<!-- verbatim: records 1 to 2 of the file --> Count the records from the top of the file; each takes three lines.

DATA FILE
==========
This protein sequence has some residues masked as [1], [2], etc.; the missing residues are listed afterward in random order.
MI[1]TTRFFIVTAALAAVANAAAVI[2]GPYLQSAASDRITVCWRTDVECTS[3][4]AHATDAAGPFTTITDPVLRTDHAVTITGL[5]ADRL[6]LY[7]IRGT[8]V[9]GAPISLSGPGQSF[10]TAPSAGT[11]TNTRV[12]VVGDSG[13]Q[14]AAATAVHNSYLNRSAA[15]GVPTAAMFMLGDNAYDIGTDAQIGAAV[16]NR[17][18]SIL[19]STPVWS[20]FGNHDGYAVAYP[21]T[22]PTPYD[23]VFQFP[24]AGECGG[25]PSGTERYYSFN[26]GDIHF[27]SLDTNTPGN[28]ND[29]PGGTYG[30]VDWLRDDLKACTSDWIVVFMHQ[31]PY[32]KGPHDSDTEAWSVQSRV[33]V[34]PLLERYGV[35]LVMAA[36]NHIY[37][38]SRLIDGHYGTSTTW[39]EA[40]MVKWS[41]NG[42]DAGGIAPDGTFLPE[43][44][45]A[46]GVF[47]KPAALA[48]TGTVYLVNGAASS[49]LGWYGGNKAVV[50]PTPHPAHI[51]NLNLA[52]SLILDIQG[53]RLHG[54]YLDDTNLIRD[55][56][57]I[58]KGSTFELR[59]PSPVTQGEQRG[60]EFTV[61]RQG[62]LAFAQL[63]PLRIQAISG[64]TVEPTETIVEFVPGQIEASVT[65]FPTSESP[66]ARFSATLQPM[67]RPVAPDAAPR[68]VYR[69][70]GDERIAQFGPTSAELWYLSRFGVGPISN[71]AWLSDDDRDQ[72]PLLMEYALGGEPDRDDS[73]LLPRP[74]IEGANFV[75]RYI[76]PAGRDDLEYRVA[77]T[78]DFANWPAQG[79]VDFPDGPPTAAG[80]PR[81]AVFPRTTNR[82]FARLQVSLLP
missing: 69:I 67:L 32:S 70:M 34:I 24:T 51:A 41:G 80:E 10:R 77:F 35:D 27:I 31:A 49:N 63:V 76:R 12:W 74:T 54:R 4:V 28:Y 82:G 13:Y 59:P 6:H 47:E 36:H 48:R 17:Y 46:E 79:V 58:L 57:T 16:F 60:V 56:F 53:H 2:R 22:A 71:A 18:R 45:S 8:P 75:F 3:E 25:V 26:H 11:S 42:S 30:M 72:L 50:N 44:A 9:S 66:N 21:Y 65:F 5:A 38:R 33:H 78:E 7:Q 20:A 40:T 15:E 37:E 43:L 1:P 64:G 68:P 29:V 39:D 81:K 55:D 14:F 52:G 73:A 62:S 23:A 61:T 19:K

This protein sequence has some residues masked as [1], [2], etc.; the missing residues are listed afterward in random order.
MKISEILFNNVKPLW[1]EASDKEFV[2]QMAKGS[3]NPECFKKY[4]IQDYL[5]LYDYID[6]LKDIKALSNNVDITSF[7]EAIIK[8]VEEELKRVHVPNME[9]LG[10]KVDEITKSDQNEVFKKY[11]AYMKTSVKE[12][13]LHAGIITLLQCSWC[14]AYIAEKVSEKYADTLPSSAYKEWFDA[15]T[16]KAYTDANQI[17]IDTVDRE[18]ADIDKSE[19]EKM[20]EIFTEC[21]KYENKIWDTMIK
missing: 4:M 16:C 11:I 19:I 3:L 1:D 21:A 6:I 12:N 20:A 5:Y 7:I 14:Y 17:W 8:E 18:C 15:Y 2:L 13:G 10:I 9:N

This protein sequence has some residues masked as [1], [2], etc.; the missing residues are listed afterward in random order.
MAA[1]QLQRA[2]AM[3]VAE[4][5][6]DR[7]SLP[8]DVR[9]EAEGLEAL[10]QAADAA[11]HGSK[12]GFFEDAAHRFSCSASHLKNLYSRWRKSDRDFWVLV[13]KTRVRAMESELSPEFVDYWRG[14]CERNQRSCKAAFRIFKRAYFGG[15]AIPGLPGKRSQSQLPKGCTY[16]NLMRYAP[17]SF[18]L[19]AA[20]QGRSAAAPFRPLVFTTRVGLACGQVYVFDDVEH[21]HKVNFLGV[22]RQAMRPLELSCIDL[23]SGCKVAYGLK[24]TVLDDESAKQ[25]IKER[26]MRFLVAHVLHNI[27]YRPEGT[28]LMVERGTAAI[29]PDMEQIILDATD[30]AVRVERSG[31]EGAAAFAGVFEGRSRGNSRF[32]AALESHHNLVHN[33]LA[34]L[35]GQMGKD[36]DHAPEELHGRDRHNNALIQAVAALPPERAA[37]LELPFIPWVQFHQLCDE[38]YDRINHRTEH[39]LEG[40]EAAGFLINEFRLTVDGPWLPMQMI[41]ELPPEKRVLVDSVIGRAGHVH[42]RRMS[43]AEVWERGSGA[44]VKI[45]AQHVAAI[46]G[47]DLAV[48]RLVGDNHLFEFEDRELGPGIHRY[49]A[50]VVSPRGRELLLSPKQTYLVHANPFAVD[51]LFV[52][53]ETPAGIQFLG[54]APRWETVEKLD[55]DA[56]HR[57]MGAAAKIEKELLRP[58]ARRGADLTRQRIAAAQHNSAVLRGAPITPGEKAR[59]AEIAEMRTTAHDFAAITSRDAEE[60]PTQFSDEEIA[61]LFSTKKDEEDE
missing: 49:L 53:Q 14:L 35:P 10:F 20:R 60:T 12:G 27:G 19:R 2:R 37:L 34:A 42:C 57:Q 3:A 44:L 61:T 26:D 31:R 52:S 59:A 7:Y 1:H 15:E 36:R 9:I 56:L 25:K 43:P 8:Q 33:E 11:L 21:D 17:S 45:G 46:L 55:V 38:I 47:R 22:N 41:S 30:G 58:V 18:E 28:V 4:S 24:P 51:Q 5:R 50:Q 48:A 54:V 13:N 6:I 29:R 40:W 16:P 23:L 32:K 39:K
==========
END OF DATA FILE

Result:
This protein sequence has some residues masked as [1], [2], etc.; the missing residues are listed afterward in random order.
MI[1]TTRFFIVTAALAAVANAAAVI[2]GPYLQSAASDRITVCWRTDVECTS[3][4]AHATDAAGPFTTITDPVLRTDHAVTITGL[5]ADRL[6]LY[7]IRGT[8]V[9]GAPISLSGPGQSF[10]TAPSAGT[11]TNTRV[12]VVGDSG[13]Q[14]AAATAVHNSYLNRSAA[15]GVPTAAMFMLGDNAYDIGTDAQIGAAV[16]NR[17][18]SIL[19]STPVWS[20]FGNHDGYAVAYP[21]T[22]PTPYD[23]VFQFP[24]AGECGG[25]PSGTERYYSFN[26]GDIHF[27]SLDTNTPGN[28]ND[29]PGGTYG[30]VDWLRDDLKACTSDWIVVFMHQ[31]PY[32]KGPHDSDTEAWSVQSRV[33]V[34]PLLERYGV[35]LVMAA[36]NHIY[37][38]SRLIDGHYGTSTTW[39]EA[40]MVKWS[41]NG[42]DAGGIAPDGTFLPE[43][44][45]A[46]GVF[47]KPAALA[48]TGTVYLVNGAASS[49]LGWYGGNKAVV[50]PTPHPAHI[51]NLNLA[52]SLILDIQG[53]RLHG[54]YLDDTNLIRD[55][56][57]I[58]KGSTFELR[59]PSPVTQGEQRG[60]EFTV[61]RQG[62]LAFAQL[63]PLRIQAISG[64]TVEPTETIVEFVPGQIEASVT[65]FPTSESP[66]ARFSATLQPM[67]RPVAPDAAPR[68]VYR[69][70]GDERIAQFGPTSAELWYLSRFGVGPISN[71]AWLSDDDRDQ[72]PLLMEYALGGEPDRDDS[73]LLPRP[74]IEGANFV[75]RYI[76]PAGRDDLEYRVA[77]T[78]DFANWPAQG[79]VDFPDGPPTAAG[80]PR[81]AVFPRTTNR[82]FARLQVSLLP
missing: 69:I 67:L 32:S 70:M 34:I 24:T 51:A 41:G 80:E 10:R 77:F 35:D 27:I 31:A 49:N 63:V 76:R 12:W 74:T 54:R 4:V 28:Y 82:G 13:Y 59:P 6:H 47:E 36:H 48:R 17:Y 46:E 79:V 58:L 57:T 16:F 60:V 56:F 53:H 2:R 22:A 71:A 18:R 45:S 8:P 75:F 3:E 25:V 26:H 11:S 42:S 30:M 72:L 50:N 44:A 9:S 66:N 21:Y 65:F 5:A 38:R 33:H 78:E 7:Q 20:A 40:T 15:E 37:E 43:L 1:P 64:G 68:P 29:V 39:D 81:K 55:D 14:F 52:G 73:A 62:S 23:A 61:T 19:K

This protein sequence has some residues masked as [1], [2], etc.; the missing residues are listed afterward in random order.
MKISEILFNNVKPLW[1]EASDKEFV[2]QMAKGS[3]NPECFKKY[4]IQDYL[5]LYDYID[6]LKDIKALSNNVDITSF[7]EAIIK[8]VEEELKRVHVPNME[9]LG[10]KVDEITKSDQNEVFKKY[11]AYMKTSVKE[12][13]LHAGIITLLQCSWC[14]AYIAEKVSEKYADTLPSSAYKEWFDA[15]T[16]KAYTDANQI[17]IDTVDRE[18]ADIDKSE[19]EKM[20]EIFTEC[21]KYENKIWDTMIK
missing: 4:M 16:C 11:I 19:I 3:L 1:D 21:A 6:I 12:N 20:A 5:Y 7:I 14:Y 17:W 8:E 18:C 15:Y 2:L 13:G 10:I 9:N